Gain plot for proposed antenna array

Radiation efficiency versus frequency

Figure 10

Radiation efficiency versus frequency

Far-field radiation pattern for proposed antenna array

Figure 11

Far-field radiation pattern for proposed antenna array

Co and cross-polarization fields of antenna array

Figure 12

Co and cross-polarization fields of antenna array

Beam scanning range of array antenna in Elevation plane (−15 deg to +15 deg)

Figure 13

Beam scanning range of array antenna in Elevation plane (−15 deg to +15 deg)

Study of bending structures

Figure 14

Study of bending structures

Technologies for wireless power transfer

Inductive couplingWire coilsMillimeters to centimeters (Choudhary et al., 2011)Below 100 kHz
Magnetic resonant couplingTuned wire coils, lumped element resonatorsA few meters, typically 4 to 10 times the coil diameter (Rayes et al., 2016)Hundreds of MHz−GHz (Jadidian and Katabi, 2014)
EM radiationDish antenna, antenna array, rectennaSeveral meters to hundreds of kilometers800 MHz to 94 GHz (Valenta and Durgin, 2014)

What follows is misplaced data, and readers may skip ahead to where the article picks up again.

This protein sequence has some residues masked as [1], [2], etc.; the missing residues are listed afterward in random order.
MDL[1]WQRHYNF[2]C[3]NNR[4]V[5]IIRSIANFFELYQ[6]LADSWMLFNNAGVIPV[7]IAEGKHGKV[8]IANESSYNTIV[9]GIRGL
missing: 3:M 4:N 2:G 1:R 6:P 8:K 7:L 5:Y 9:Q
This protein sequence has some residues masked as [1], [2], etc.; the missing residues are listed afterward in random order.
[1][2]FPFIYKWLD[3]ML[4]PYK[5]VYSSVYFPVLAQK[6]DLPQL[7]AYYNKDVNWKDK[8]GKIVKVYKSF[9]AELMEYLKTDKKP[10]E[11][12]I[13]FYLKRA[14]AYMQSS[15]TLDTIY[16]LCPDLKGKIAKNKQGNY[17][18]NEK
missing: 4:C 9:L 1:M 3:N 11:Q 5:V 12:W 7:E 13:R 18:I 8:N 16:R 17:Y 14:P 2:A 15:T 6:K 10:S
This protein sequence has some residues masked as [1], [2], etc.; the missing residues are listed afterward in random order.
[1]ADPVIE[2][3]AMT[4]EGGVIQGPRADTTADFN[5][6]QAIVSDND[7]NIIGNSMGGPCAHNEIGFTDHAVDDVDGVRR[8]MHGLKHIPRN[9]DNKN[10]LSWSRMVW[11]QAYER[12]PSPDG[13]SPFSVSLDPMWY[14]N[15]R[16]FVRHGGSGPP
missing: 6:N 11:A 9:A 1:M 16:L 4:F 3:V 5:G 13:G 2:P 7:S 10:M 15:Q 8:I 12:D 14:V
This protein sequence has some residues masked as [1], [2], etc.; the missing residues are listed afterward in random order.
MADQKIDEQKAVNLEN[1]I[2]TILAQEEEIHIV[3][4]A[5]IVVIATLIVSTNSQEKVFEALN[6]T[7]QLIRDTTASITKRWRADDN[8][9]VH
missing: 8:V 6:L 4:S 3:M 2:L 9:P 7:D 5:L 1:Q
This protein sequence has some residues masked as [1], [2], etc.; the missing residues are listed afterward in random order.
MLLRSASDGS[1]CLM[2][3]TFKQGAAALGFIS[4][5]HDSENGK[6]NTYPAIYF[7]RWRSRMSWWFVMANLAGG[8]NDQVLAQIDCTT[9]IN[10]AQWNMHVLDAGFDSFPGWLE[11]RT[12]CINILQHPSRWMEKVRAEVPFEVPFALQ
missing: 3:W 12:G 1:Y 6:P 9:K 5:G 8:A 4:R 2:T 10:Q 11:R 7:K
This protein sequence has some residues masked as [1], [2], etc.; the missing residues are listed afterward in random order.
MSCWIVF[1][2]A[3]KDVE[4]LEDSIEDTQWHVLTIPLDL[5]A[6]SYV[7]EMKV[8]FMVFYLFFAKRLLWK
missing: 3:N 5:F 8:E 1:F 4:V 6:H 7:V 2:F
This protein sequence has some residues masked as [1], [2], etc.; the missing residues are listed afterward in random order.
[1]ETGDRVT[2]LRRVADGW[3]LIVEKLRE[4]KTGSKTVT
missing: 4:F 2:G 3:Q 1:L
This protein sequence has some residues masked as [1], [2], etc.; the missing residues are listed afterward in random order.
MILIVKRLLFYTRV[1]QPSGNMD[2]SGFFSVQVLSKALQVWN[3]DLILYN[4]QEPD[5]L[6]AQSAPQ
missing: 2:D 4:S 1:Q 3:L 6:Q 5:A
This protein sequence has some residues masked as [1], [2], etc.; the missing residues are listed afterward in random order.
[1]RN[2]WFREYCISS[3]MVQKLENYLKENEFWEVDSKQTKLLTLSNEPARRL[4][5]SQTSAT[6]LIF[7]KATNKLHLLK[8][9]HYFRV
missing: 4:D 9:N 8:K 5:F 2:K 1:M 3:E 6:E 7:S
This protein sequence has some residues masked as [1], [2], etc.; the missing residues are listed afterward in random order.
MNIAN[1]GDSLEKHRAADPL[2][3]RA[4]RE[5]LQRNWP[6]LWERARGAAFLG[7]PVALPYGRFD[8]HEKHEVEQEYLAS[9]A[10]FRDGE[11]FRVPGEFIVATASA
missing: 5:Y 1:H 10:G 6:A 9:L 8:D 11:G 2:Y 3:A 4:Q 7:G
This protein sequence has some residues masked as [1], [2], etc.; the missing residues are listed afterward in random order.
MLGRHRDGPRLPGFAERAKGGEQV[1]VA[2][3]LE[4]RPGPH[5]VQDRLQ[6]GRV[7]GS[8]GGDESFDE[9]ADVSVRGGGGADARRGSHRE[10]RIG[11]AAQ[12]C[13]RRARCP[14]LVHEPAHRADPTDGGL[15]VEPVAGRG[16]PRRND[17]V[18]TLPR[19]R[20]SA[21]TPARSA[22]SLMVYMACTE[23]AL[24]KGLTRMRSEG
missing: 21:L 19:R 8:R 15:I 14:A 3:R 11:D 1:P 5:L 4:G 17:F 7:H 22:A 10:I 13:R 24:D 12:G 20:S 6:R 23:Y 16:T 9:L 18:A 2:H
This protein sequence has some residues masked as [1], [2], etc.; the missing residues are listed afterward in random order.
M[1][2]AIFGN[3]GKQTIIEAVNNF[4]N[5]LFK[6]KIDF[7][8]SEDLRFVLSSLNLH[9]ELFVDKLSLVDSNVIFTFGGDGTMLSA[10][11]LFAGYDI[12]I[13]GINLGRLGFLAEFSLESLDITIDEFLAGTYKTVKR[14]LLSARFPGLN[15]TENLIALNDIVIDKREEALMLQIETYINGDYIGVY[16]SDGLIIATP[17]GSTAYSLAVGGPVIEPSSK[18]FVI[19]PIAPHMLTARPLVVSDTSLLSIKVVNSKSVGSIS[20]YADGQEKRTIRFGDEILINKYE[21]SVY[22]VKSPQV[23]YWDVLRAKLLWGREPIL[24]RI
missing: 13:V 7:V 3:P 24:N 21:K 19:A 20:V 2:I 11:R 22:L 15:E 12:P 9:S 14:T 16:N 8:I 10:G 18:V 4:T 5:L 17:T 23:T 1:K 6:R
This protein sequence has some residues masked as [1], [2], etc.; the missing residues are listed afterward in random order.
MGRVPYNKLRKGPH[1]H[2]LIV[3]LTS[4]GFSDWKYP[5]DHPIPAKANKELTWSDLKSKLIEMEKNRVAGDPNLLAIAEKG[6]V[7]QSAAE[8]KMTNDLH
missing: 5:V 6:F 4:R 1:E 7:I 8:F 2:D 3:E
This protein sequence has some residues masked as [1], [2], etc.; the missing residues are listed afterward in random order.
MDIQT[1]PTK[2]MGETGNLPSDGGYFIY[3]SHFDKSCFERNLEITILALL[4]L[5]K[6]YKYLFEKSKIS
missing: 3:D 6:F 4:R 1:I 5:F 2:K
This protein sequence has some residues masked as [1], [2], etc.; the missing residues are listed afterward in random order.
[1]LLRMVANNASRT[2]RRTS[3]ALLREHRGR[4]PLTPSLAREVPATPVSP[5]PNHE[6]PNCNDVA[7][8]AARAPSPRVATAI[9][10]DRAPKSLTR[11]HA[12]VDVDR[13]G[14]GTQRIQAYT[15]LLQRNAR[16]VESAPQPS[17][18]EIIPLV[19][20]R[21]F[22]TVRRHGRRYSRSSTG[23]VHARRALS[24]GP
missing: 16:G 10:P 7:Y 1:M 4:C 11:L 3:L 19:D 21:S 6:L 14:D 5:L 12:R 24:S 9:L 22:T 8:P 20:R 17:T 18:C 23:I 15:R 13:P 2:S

Laser power beamingLaser emitter, photovoltaic receiverUp to kilometersTHz

Properties of different flexible substrates (Wong and Salleo, 2009)

Mechanical propertiesGoodGoodExcellentGood
Heat resistanceLowVery goodExcellentGood
Chemical resistanceGoodGoodGoodExcellent
Electrical propertiesGoodGoodGoodGoodGood

Analytic and optimized antenna parameters

ParametersAnalytic dimensionsOptimized dimensions
Length of the patch (L)5.10 mm5.151 mm
Width of the patch (W)6.47 mm6.7 mm

Antenna array parameter obtained after simulation

ParametersUnit AntennaAntenna array
Bandwidth226.2 MHz240 MHz
Peak gain3.02 dB16.38 dB
Radiation efficiency46.187%36.67%
Beam width55.7°29.4°


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Authors acknowledge Prof. Syed Azeemuddin, Centre of VLSI and EMBEDDED SYSTEM, IIIT, Hyderabad for his motivation and guidance.

Corresponding author

Habeeba Khan can be contacted at: